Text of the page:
“The transistor took music into the world, both spraying it everywhere and giving people private bubbles of sound wherever they are. Imaging works the other way: soaking up everything around you for sharing and remembering later, and for taking ownership of what you’ve seen and done. Maybe it’s that sense of ownership that makes Google Glass cause such visceral, inarticulate fury.”—few can write and analyze equally well. Ben can. Imaging — Benedict Evans (via fred-wilson)
Hilton is about to earn my loyalty again. I had a Hilton Gold for a few years back in the ’90s when I was traveling quite a lot, and had a corporate expense account to lean on. But now, Hilton is catching my attention for another reason than frequent stay rewards: the company is investing huge in…
I wake up at four to some old-timey dubstep spewing from my pillows. The lights are flashing. My alarm clock is blasting Skrillex or Deadmau5 or something, I don’t know. I never listened to dubstep, and in…
One of the best things about making software for consumers is the complete lack of gatekeeper risk (unless of course you consider net neutrality issues but let’s leave that aside for time being. You already know how i feel about that )
Make great software and the end user can decide if they want…
There are good reasons for any species to think darkly of its own extinction. Ninety-nine percent of the species that have lived on Earth have gone extinct, including more than five tool-using hominids. A quick glance at the fossil record could frighten you into thinking that Earth is growing more dangerous with time. If you carve the planet’s history into nine ages, each spanning five hundred million years, only in the ninth do you find mass extinctions, events that kill off more than two thirds of all species.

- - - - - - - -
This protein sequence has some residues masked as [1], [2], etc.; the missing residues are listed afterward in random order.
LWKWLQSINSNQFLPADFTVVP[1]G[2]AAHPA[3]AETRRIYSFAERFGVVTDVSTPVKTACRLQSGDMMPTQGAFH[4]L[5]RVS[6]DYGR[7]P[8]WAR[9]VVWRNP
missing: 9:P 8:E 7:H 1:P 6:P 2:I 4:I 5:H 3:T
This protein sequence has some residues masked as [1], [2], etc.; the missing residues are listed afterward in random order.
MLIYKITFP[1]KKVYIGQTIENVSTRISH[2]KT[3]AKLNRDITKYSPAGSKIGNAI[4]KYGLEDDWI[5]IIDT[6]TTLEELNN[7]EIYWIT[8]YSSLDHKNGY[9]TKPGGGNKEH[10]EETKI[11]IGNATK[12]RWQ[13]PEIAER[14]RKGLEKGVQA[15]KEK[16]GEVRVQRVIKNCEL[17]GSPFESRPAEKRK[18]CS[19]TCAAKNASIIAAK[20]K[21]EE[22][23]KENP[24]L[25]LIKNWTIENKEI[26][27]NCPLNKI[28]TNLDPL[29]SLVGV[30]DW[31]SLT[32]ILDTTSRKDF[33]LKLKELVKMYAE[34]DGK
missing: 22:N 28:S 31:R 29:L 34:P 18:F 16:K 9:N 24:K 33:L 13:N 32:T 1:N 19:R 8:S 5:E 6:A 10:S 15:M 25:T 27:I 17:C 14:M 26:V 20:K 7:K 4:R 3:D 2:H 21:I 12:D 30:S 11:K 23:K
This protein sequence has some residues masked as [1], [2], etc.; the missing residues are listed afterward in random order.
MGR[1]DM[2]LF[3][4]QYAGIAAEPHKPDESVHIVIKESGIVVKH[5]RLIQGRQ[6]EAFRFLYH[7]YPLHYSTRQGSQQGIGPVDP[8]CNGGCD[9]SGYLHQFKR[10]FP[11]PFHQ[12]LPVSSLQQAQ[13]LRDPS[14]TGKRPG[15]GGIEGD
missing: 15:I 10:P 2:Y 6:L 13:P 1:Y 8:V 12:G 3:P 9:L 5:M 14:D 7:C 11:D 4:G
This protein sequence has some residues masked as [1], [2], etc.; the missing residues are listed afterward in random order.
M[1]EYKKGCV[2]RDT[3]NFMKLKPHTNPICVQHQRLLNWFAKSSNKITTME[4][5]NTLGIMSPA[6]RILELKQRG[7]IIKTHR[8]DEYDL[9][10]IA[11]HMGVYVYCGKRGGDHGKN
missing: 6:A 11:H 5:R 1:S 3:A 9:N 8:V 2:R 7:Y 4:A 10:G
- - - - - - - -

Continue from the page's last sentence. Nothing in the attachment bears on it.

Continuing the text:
But this is deceptive. Earth has always had her hazards; it’s just that for us to see them, she had to fill her fossil beds with variety, so that we could detect discontinuities across time. The tree of life had to fill out before it could be pruned.
“Unless you’re Christopher Hitchens, who can write about dying while you’re dying, I think most writers need some distance from their calamities. I suppose I was being a quiet American on that cruise ship—amid three thousand passengers—and in that contemplative space the spectre of my mother’s death transformed itself into a story.”—Saïd Sayrafiezadeh discusses his short story in this week’s issue: http://nyr.kr/1trtYKP (via newyorker)
“Is there another form of communication besides email where the acknowledged goal is to hide all of the communication? Email has evolved into a weird medium of communication where the best thing you can do is destroy it quickly, as if every email were a rabid bat attacking your face. Yet even the tragically email-burdened still have a weird love for this particular rabid, face-attacking bat. People love to tweet about how overwhelming it all is. They write articles about email bankruptcy and proclaim their inbox zero status. Email is broken, everyone agrees, but it’s the devil we know. Besides, we’re just one app away from happiness. A tremendous amount of human energy goes into propping up the technological and cultural structure of email. It’s too big to fail.”—
I met Ana years ago in Portugal at a conference, and we have remained in contact ever since. She’s a leading advocate about making work more human, as in a recent TedX talk in Porto, so I thought I’d walk through her thoughts on that.